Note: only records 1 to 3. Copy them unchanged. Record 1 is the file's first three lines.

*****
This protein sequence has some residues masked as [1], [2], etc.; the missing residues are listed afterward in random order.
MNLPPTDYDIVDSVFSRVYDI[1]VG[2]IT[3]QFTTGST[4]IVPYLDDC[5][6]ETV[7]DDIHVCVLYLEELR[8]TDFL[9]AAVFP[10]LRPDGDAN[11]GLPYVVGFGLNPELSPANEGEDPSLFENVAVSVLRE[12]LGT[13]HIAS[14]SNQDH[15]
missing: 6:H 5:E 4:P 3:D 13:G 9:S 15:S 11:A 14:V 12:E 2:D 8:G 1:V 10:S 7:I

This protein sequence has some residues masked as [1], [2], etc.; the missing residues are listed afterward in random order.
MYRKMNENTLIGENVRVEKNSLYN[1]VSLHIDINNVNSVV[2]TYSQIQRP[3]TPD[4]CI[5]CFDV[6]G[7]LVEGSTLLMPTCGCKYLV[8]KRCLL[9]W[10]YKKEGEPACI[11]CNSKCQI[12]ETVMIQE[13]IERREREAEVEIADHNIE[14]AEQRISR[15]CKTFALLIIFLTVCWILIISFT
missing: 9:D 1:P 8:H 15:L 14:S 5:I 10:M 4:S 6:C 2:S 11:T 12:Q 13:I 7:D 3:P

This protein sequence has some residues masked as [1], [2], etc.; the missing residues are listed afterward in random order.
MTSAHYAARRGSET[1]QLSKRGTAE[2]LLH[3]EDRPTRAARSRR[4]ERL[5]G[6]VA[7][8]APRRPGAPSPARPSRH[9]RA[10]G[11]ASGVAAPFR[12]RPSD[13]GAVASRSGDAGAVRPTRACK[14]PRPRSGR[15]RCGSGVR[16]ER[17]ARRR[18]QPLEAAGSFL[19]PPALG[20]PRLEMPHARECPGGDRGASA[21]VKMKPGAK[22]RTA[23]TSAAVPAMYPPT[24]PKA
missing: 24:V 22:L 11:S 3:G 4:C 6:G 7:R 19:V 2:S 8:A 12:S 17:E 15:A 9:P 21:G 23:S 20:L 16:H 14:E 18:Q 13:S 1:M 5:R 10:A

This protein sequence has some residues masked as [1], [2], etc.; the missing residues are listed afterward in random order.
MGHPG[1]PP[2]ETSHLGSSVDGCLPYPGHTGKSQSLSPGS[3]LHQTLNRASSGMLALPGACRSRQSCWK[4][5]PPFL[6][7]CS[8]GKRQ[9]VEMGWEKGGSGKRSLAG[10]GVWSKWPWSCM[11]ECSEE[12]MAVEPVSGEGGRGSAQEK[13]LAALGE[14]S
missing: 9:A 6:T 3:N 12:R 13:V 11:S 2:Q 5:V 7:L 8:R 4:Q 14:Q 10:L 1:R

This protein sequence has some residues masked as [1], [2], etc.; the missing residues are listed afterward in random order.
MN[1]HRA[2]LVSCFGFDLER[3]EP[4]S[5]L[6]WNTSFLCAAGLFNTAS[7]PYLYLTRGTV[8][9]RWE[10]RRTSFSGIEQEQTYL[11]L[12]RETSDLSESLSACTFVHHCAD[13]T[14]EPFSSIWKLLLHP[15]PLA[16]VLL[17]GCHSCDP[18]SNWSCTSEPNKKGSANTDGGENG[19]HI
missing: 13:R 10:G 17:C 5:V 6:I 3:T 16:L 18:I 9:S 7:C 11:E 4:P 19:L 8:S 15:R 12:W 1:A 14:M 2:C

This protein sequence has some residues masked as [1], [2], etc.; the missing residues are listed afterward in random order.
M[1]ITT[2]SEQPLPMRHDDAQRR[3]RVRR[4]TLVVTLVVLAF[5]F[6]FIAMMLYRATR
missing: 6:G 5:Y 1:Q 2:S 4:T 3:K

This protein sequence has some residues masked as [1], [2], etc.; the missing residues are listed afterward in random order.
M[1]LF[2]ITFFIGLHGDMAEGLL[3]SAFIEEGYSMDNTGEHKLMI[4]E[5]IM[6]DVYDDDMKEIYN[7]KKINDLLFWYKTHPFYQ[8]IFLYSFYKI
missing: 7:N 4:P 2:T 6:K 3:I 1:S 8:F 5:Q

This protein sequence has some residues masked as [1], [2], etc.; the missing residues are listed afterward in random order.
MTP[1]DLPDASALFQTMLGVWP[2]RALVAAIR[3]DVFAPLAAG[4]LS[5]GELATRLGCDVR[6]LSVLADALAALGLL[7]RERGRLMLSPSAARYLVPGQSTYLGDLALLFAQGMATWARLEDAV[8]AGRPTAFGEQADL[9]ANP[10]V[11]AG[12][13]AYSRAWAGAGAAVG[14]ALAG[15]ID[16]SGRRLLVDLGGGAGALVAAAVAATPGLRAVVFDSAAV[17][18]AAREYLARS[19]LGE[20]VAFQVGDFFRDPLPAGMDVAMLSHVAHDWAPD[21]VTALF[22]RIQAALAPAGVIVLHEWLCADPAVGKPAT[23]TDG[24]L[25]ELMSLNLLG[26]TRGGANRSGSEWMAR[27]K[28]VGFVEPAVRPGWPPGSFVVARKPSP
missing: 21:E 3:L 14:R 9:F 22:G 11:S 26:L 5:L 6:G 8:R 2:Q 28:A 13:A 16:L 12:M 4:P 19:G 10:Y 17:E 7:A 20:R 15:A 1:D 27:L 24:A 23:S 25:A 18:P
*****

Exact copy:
This protein sequence has some residues masked as [1], [2], etc.; the missing residues are listed afterward in random order.
MNLPPTDYDIVDSVFSRVYDI[1]VG[2]IT[3]QFTTGST[4]IVPYLDDC[5][6]ETV[7]DDIHVCVLYLEELR[8]TDFL[9]AAVFP[10]LRPDGDAN[11]GLPYVVGFGLNPELSPANEGEDPSLFENVAVSVLRE[12]LGT[13]HIAS[14]SNQDH[15]
missing: 6:H 5:E 4:P 3:D 13:G 9:S 15:S 11:A 14:V 12:E 2:D 8:G 1:V 10:S 7:I

This protein sequence has some residues masked as [1], [2], etc.; the missing residues are listed afterward in random order.
MYRKMNENTLIGENVRVEKNSLYN[1]VSLHIDINNVNSVV[2]TYSQIQRP[3]TPD[4]CI[5]CFDV[6]G[7]LVEGSTLLMPTCGCKYLV[8]KRCLL[9]W[10]YKKEGEPACI[11]CNSKCQI[12]ETVMIQE[13]IERREREAEVEIADHNIE[14]AEQRISR[15]CKTFALLIIFLTVCWILIISFT
missing: 9:D 1:P 8:H 15:L 14:S 5:I 10:M 4:S 6:C 2:S 11:T 12:Q 13:I 7:D 3:P

This protein sequence has some residues masked as [1], [2], etc.; the missing residues are listed afterward in random order.
MTSAHYAARRGSET[1]QLSKRGTAE[2]LLH[3]EDRPTRAARSRR[4]ERL[5]G[6]VA[7][8]APRRPGAPSPARPSRH[9]RA[10]G[11]ASGVAAPFR[12]RPSD[13]GAVASRSGDAGAVRPTRACK[14]PRPRSGR[15]RCGSGVR[16]ER[17]ARRR[18]QPLEAAGSFL[19]PPALG[20]PRLEMPHARECPGGDRGASA[21]VKMKPGAK[22]RTA[23]TSAAVPAMYPPT[24]PKA
missing: 24:V 22:L 11:S 3:G 4:C 6:G 7:R 19:V 2:S 8:A 12:S 17:E 15:A 9:P 21:G 23:S 20:L 16:H 14:E 18:Q 13:S 1:M 5:R 10:A